After the disasterous melt down of my new rotary spark gap it was time to build another. My first failed because the temperature
of the electrodes melted the plastic. My modifications include the use of a PTFE disk which can stand much higher temperatures,
combined with larger electrodes to dissipate the heat, and the directing of the angle grinder fan output to cool the disk. Hopefully
this will work, but I won't know until we fire it up.

                    Oh dear, it melted.                              New version, with attitude.  




The portable hoot....

I live in a typical middle class, middle age, community of pullover-clad Daily Mail readers. Some years ago there was
a fault with someone's intruder alarm, causing it to let out a strange electronic squawk every so often. It was such a short
sound that you could not pinpoint where this odd noise was coming from. I heard it a lot but didn't pay much attention to it
because I am fairly relaxed about such things. However to the local middle-class busybodies, something like this was an
outrage, and I had people calling at my door asking if I knew anything about it. I wanted to tell them to just get a life but politely
said I had heard it but didn't know, and didn't particularly care where it was coming from. 

This was a few years ago and it gave me an idea. I would build something that made a stupid noise and hide it under
bushes near the road and have a remote control that I could press from the house to trigger it at any time I wanted. Even if
I got up to go to the loo at 3 am, I should give it a quick press just to keep them on their toes. Well that's what I did. I got a vintage
type Klaxon horn that goes AAAAOOOOOOOGAAAAHHHH!! (That's the best I can do in text), screwed it to a car battery,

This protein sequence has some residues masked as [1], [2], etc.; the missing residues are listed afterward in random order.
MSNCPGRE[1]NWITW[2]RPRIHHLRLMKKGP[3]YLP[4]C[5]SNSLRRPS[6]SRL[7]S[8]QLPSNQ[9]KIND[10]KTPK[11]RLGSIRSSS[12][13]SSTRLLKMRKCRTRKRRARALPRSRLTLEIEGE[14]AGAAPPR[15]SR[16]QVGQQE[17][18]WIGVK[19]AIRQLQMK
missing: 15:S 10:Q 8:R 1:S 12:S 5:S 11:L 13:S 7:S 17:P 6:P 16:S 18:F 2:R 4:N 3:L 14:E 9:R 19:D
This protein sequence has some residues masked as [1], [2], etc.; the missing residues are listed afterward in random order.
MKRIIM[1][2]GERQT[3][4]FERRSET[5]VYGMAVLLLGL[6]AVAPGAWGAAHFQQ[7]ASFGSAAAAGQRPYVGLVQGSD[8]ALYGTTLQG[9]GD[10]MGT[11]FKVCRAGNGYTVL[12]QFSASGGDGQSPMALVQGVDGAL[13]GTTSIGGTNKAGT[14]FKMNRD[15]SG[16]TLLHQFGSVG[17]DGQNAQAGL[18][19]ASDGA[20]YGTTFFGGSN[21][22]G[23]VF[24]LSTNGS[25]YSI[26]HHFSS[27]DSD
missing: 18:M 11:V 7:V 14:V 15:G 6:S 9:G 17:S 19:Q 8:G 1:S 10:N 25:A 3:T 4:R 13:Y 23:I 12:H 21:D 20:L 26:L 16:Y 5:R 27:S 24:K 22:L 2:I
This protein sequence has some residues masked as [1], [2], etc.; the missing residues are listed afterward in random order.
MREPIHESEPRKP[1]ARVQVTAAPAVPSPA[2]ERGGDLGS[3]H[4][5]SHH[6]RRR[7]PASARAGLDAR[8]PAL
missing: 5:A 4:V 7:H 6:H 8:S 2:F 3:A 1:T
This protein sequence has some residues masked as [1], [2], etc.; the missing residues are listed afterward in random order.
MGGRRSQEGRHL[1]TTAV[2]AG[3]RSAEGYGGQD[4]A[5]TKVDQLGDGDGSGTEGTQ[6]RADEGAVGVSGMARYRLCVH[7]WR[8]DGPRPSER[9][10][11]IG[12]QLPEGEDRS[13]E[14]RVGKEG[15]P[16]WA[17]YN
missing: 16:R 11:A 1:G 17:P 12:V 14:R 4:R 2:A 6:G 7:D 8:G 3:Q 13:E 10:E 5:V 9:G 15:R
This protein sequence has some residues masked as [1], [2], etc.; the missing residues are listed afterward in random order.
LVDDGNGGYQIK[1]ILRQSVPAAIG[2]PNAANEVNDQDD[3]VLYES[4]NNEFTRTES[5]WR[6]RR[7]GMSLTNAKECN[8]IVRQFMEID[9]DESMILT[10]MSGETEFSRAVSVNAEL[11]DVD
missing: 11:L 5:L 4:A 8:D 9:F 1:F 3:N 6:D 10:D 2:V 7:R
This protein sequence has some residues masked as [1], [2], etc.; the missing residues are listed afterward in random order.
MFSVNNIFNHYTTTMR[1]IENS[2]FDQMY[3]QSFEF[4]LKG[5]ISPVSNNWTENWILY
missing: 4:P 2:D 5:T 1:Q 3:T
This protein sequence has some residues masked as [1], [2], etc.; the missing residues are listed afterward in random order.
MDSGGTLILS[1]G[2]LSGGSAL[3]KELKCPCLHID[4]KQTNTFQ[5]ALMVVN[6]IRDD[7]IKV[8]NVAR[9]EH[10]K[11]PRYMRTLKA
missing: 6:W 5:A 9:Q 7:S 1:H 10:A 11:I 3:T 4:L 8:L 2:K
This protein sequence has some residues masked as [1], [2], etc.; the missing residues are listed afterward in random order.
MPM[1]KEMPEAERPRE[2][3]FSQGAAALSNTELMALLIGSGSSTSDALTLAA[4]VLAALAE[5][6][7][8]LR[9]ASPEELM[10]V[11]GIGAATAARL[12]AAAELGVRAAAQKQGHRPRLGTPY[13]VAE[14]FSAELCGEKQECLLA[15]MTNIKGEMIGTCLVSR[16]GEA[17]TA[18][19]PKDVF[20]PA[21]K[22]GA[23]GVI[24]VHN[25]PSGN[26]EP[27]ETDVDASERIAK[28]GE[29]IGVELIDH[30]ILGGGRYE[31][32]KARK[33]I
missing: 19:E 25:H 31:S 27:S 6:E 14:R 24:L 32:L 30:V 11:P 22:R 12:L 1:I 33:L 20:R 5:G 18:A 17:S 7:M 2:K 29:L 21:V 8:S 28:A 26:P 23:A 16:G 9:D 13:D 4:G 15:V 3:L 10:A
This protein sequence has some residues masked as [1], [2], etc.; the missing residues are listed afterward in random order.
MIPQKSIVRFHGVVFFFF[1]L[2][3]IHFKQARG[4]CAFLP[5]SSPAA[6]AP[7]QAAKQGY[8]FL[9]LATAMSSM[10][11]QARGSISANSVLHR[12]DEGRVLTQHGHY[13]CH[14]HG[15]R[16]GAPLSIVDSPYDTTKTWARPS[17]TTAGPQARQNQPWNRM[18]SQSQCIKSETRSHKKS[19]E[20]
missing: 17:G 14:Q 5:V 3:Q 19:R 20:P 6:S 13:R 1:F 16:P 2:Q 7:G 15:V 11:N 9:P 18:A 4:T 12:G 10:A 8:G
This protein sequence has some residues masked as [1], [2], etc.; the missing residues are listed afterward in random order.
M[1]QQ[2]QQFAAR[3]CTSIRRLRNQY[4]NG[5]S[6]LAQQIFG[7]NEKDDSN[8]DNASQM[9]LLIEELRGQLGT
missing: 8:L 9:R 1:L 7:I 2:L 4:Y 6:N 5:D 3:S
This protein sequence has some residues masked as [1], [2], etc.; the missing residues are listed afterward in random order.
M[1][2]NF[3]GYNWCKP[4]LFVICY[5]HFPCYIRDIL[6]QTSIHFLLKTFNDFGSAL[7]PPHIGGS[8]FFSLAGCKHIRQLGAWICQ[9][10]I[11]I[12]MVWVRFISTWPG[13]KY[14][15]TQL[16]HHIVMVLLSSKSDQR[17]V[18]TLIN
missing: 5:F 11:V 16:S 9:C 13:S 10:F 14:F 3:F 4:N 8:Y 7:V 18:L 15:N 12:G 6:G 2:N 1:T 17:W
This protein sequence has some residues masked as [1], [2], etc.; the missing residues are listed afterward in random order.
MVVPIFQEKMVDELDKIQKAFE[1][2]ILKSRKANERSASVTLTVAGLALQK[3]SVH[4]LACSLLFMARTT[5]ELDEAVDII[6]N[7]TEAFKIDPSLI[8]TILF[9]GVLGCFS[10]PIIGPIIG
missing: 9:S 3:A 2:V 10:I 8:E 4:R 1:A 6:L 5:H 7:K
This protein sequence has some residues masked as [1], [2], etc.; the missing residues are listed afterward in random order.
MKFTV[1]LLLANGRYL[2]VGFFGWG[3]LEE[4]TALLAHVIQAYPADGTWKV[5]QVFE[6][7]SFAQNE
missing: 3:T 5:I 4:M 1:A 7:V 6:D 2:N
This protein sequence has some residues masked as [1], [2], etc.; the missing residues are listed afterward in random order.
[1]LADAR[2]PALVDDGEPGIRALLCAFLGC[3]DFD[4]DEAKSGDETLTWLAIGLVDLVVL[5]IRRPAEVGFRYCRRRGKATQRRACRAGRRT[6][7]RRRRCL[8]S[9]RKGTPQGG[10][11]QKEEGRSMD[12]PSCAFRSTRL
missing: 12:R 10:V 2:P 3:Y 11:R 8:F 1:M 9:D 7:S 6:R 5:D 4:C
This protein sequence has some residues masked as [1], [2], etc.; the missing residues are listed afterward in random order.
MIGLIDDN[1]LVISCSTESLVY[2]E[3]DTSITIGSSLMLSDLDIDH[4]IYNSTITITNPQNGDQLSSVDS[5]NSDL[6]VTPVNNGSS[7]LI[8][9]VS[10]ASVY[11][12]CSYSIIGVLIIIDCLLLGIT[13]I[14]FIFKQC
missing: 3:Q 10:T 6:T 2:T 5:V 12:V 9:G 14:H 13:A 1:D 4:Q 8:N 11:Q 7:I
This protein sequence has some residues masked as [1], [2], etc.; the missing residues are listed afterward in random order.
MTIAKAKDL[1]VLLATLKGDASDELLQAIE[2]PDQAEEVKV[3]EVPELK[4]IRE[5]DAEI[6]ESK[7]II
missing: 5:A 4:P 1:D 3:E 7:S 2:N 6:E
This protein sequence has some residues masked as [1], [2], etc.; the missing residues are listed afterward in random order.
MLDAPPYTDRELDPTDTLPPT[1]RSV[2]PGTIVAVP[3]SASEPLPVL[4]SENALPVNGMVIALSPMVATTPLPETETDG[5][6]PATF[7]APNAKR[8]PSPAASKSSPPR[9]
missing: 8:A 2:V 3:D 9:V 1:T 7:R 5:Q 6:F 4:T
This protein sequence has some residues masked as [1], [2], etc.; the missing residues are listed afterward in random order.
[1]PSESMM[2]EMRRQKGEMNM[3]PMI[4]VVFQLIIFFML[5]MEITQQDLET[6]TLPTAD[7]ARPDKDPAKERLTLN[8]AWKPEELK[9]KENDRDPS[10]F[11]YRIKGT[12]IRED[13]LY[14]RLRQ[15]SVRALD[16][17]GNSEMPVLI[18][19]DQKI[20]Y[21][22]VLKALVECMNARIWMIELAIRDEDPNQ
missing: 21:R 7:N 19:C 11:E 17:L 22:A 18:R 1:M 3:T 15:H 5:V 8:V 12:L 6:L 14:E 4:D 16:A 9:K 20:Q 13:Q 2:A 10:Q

and with the addition of a little receiver, I made my portable hoot. I have been hooting now on average twice a day for about
three weeks, and I just know that somewhere out there is a busybody obsessively  logging the date and time of every hoot.
I know, I'm barmy but it gives me a warm feeling inside when it lets out an AooooGah at 3 am!                                                                       

  My remote control. This is a radio door contact from a burglar alarm.

The business end. Battery, antenna,
receiver and relay inside the butty box


                         The Spud Cannon. Dangerous shit alert again! Don't mess with stuff like this.

                                   I love spuds. Whether fried, boiled, chipped, roast or jacketed.... or even shot half a mile out of a drainpipe!

I decided I would build a spud cannon. Don't ask why, I just did. All you need is some plumbing bits, something to create
a spark, a suitable aerosol and a lot of spuds. You need a combustion chamber, here built from 4 inch turd pipe and a barrel,
built from 2 inch waste pipe, 2 electrodes for detonation and a lid you can screw on fast. Sharpen the end of the spud barrel
so it will cut the spud as you press it in. Use another piece of pipe to ram it down to the bottom. I used a neon transformer for
my ignition spark but anything that creates a spark will do, even one of those clickers for lighting gas burners.  


The spud cannon, and close-up of the
spark gap inside.
Sharpened barrel and spark transformer.

hjghjf CAUTION!!! This spud gun is dangerous and probably illegal (most things are).d